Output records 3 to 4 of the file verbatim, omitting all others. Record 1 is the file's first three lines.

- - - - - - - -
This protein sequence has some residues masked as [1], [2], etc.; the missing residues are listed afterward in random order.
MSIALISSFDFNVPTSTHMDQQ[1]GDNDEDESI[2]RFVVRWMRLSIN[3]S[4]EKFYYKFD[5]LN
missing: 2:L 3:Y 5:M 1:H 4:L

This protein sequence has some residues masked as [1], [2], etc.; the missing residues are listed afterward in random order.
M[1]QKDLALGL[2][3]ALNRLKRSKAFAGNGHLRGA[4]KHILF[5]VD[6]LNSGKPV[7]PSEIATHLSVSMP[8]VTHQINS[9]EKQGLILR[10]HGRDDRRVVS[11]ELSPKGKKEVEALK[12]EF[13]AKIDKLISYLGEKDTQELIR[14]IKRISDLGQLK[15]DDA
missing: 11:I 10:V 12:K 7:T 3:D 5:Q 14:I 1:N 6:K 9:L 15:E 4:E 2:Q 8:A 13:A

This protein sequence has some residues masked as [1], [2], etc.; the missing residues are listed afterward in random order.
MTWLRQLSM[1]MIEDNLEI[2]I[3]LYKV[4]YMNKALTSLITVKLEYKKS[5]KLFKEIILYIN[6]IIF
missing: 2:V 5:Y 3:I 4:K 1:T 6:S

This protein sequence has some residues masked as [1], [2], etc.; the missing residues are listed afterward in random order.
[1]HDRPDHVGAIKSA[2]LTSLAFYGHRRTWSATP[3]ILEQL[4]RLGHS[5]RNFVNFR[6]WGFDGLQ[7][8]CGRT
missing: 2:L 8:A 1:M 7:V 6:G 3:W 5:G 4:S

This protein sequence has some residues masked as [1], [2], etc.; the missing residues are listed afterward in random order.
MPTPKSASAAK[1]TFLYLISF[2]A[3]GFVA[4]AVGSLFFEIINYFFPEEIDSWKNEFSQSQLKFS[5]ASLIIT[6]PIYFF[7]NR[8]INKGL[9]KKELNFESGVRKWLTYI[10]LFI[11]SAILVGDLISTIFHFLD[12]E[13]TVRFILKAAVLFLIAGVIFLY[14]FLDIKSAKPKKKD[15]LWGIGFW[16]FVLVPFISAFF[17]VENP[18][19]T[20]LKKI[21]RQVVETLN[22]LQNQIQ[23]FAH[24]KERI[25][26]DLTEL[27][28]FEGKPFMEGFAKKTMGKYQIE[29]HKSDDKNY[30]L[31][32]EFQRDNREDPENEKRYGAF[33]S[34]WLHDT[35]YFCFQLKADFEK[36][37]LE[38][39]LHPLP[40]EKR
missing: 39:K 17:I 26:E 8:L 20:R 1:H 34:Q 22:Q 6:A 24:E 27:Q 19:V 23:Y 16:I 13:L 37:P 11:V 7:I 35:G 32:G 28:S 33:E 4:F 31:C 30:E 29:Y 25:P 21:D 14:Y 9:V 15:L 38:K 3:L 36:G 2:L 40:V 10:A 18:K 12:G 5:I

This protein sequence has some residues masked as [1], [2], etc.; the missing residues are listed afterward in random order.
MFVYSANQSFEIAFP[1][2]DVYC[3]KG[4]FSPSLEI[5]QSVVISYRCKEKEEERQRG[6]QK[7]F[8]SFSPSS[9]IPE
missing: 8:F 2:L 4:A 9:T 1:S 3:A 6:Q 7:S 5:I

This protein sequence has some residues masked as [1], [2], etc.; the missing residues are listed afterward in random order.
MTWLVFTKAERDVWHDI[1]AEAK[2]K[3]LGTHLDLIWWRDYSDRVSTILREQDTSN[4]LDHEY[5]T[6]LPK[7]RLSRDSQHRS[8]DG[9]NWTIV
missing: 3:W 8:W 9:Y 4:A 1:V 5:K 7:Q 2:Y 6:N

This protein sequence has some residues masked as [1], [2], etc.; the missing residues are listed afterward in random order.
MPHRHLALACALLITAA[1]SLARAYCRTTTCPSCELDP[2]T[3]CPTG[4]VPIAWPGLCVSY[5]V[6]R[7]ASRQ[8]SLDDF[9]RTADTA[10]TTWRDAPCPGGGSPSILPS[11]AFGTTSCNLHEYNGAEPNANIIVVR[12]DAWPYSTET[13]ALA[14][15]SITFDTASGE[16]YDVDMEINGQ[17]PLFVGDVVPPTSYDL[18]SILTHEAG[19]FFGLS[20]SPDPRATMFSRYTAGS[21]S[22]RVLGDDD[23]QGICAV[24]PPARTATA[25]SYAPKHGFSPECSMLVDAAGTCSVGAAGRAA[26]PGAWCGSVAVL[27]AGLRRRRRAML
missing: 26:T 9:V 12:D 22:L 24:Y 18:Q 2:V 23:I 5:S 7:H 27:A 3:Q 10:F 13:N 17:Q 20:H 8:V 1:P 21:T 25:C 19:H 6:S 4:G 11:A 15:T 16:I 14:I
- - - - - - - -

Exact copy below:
This protein sequence has some residues masked as [1], [2], etc.; the missing residues are listed afterward in random order.
MTWLRQLSM[1]MIEDNLEI[2]I[3]LYKV[4]YMNKALTSLITVKLEYKKS[5]KLFKEIILYIN[6]IIF
missing: 2:V 5:Y 3:I 4:K 1:T 6:S

This protein sequence has some residues masked as [1], [2], etc.; the missing residues are listed afterward in random order.
[1]HDRPDHVGAIKSA[2]LTSLAFYGHRRTWSATP[3]ILEQL[4]RLGHS[5]RNFVNFR[6]WGFDGLQ[7][8]CGRT
missing: 2:L 8:A 1:M 7:V 6:G 3:W 5:G 4:S